|Exam worries |
By Rachael Espinet Saturday, May 3 2014
Thousands of students from around the country have had their class time disrupted this past academic year due intermittent closure of schools because of various problems. Now, with the upcoming exam “season” Davanand Sinanan, president of the Trinidad and Tobago Unified Teachers Association (TTUTA), is concerned for the performance of those students who missed out on months of class time.
“Really and truly we know that a lot of students would be at a disadvantage with the loss of school time. It does not take a rocket scientist to think that those schools may not be operating at their best,” said Sinanan yesterday.
In September, at the beginning of the academic year, more than 25 schools did not open.
These schools include Mafeking Government Primary School, Manzanilla Government Primary School and Lower Cumuto Government Primary School. Rats, bats, pigeon infestations, faulty sewer systems, electrical and infrastructural problems were the cause of the schools staying closed.
Suspicion of toxic mould, faulty sewer systems, and other health hazards caused schools such as Tunapuna RC Primary School, Princes Town East Secondary School and Malick Government Secondary School to frequently close. Some of these schools were closed for months.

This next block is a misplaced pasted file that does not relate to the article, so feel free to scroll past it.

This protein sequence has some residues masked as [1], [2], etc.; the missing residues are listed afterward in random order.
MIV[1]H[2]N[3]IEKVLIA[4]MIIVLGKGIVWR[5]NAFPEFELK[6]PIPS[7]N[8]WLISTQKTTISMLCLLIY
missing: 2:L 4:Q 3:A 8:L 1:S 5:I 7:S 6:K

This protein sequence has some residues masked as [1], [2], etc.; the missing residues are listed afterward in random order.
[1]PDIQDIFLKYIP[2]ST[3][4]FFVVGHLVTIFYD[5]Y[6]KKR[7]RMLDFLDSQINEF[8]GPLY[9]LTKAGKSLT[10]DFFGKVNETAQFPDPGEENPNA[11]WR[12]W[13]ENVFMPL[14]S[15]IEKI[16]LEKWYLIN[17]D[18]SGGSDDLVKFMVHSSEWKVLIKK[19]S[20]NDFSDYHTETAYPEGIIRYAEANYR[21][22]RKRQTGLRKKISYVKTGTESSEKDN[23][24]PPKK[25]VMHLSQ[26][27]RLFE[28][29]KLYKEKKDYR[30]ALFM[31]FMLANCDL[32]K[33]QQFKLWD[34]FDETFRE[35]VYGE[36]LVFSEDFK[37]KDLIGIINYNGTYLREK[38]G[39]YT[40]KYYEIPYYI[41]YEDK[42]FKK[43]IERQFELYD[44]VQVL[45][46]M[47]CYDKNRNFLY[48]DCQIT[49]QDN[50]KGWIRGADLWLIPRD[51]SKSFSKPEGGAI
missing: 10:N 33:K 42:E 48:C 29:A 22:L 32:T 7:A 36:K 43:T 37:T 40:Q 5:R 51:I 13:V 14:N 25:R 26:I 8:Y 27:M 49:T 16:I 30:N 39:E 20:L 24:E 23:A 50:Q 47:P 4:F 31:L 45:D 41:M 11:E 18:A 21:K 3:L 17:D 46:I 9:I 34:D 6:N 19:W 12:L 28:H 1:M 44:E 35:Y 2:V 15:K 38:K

In the upcoming months students will sit the Secondary Entrance Assessment (SEA), Caribbean Secondary Education of Certificate (CSEC), Caribbean Advanced Proficiency Examination (CAPE) and National Certificate of Secondary Education (NCSE).
Sinanan says he does not think the students who missed out on months of class time would be adequately prepared for the exam, the first of which is the SEA exam on May 8.
“I know teachers have been working hard to make up for lost time, but the fact is you have a major disruption of a number of schools, and that would cause an impact,” Sinanan said.
Sinanan hopes the Caribbean Examination Council (CXC) would take into consideration the schools that have had problems during the year.
Chief Education Officer (CEO) with the Ministry of Education Harrilal Seecharan said the secondary school students who have been affected by their schools intermittently closing would have the chance to repeat the school year and sit the exam again.
“In the case of the primary schools we have provided additional times for the submission of the Continuous Assessment Component (CAC) to make up for lost time,” Seecharan said.
CAC is an assessment given to the Standard Four and Five students that will add to their final mark for SEA. Seecharan said the Ministry extended the CAC results deadline for the schools that had to close during the terms.
Secondary students are required to do School Based Assessments (SBA) for CSEC and Internal Assessments (IA) for CAPE. He said schools usually make their students write more SBAs and IAs than required, so those schools that have been closed for long periods do not have to worry about under submitting to CXC.
“The students would normally do a lot more assessments than required. Once they (students) submitted, it means they have completed their requirements,” Seecharan said. Seecharan further assured that this year’s exam period would run “smoothly.” Commenting on the execution of the CAC this year, Seecharan said the Ministry has received no complaints about CAC and believes it was a success.